Housing minister Mark Prisk has followed his party’s line by claiming that private rents have been going down.
He told the Commons that rents have fallen in real terms, because they have risen less than the rate of inflation.
His answer to a parliamentary question follows similar claims from his predecessor Grant Shapps, and from prime minister David Cameron – who quoted an LSL survey of rents.
Prisk was answering a question from Conservative MP Richard Fuller about housing benefit caps.
Prisk’s full reply was: “The housing benefit cap was introduced to ensure that claimants were not able to live in properties beyond the means of those not on benefit. The housing benefit cap only affects claimants living in the private rented sector and therefore tenants of local authority owned housing stock are not affected.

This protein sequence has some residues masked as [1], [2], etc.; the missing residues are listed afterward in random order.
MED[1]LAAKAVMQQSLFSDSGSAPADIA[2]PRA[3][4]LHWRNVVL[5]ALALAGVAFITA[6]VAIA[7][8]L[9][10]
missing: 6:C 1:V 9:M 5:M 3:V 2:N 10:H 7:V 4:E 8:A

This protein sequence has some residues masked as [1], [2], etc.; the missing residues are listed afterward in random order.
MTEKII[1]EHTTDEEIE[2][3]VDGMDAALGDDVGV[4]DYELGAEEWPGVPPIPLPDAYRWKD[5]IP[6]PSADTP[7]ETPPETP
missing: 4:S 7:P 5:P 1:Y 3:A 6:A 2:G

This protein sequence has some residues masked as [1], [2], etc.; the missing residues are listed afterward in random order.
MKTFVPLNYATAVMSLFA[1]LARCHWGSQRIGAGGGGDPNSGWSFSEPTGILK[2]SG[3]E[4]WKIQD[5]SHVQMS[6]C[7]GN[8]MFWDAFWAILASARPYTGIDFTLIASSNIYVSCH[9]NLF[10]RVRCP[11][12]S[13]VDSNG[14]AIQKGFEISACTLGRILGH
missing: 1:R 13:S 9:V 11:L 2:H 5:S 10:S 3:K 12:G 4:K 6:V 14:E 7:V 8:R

“My department, with the Department for Work and Pensions, is funding research into the impact of the local housing allowance changes on private rented sector tenants, landlords and local authorities. The housing benefit cap is one of the changes to the local housing allowance regime. An initial report was published on 14 June and can be found on the DWP website. There will be an interim early next year and the final report later in 2013.
“The most recent official statistics published by the Valuation Office Agency in August 2012 show that median private sector rents across England rose by 0.9% in the year to June 2012, compared to a rise in RPI inflation of 2.8% over the same period. Rents have thus fallen in real terms, although there are local variations.”
According to LSL’s latest report, rents rose by an average of 3.2% in the year to the end of this August. According to the Government, Consumer Price Index inflation slowed to 2.2% in September, and RPI inflation to 2.6% in the same month.
Article courtesy of Landlord Today